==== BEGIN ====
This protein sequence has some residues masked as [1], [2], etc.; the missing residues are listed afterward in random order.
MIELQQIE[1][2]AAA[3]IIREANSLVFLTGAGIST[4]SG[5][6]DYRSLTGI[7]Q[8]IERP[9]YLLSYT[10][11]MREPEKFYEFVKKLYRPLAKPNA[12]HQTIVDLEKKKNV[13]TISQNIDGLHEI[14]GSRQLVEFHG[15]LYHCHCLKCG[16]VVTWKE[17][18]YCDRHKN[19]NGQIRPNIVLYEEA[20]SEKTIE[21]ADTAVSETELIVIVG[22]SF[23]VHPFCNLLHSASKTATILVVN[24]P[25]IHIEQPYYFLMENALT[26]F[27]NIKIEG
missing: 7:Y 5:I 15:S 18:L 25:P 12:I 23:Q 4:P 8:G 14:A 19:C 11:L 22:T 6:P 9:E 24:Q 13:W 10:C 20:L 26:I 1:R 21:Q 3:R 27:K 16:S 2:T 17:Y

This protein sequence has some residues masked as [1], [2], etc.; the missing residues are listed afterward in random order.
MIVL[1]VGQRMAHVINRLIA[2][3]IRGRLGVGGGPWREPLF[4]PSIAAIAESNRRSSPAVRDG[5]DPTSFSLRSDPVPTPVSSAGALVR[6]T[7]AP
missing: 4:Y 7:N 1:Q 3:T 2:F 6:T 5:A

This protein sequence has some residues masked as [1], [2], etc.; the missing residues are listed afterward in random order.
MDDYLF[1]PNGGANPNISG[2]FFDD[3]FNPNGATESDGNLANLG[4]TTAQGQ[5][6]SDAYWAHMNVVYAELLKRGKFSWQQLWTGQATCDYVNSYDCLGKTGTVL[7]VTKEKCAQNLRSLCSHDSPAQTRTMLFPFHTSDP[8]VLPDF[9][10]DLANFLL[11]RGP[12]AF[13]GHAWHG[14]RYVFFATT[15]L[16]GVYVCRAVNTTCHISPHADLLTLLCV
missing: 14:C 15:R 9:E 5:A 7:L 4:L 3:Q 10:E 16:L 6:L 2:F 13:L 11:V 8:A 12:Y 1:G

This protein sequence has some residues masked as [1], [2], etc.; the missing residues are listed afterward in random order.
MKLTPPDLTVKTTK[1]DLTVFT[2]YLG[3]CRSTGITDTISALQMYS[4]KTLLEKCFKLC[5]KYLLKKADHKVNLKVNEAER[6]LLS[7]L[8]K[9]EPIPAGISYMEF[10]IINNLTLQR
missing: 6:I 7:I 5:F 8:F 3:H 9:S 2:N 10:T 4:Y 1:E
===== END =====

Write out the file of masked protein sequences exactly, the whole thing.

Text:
This protein sequence has some residues masked as [1], [2], etc.; the missing residues are listed afterward in random order.
MIELQQIE[1][2]AAA[3]IIREANSLVFLTGAGIST[4]SG[5][6]DYRSLTGI[7]Q[8]IERP[9]YLLSYT[10][11]MREPEKFYEFVKKLYRPLAKPNA[12]HQTIVDLEKKKNV[13]TISQNIDGLHEI[14]GSRQLVEFHG[15]LYHCHCLKCG[16]VVTWKE[17][18]YCDRHKN[19]NGQIRPNIVLYEEA[20]SEKTIE[21]ADTAVSETELIVIVG[22]SF[23]VHPFCNLLHSASKTATILVVN[24]P[25]IHIEQPYYFLMENALT[26]F[27]NIKIEG
missing: 7:Y 5:I 15:S 18:L 25:P 12:I 23:Q 4:P 8:G 14:A 19:C 11:L 22:T 6:P 9:E 24:Q 13:W 10:C 20:L 26:I 1:R 21:Q 3:R 27:K 16:S 2:T 17:Y

This protein sequence has some residues masked as [1], [2], etc.; the missing residues are listed afterward in random order.
MIVL[1]VGQRMAHVINRLIA[2][3]IRGRLGVGGGPWREPLF[4]PSIAAIAESNRRSSPAVRDG[5]DPTSFSLRSDPVPTPVSSAGALVR[6]T[7]AP
missing: 4:Y 7:N 1:Q 3:T 2:F 6:T 5:A

This protein sequence has some residues masked as [1], [2], etc.; the missing residues are listed afterward in random order.
MDDYLF[1]PNGGANPNISG[2]FFDD[3]FNPNGATESDGNLANLG[4]TTAQGQ[5][6]SDAYWAHMNVVYAELLKRGKFSWQQLWTGQATCDYVNSYDCLGKTGTVL[7]VTKEKCAQNLRSLCSHDSPAQTRTMLFPFHTSDP[8]VLPDF[9][10]DLANFLL[11]RGP[12]AF[13]GHAWHG[14]RYVFFATT[15]L[16]GVYVCRAVNTTCHISPHADLLTLLCV
missing: 14:C 15:R 9:E 5:A 7:L 4:L 3:Q 10:E 16:L 6:L 2:F 13:L 11:V 8:A 12:Y 1:G

This protein sequence has some residues masked as [1], [2], etc.; the missing residues are listed afterward in random order.
MKLTPPDLTVKTTK[1]DLTVFT[2]YLG[3]CRSTGITDTISALQMYS[4]KTLLEKCFKLC[5]KYLLKKADHKVNLKVNEAER[6]LLS[7]L[8]K[9]EPIPAGISYMEF[10]IINNLTLQR
missing: 6:I 7:I 5:F 8:F 3:H 9:S 2:N 10:T 4:Y 1:E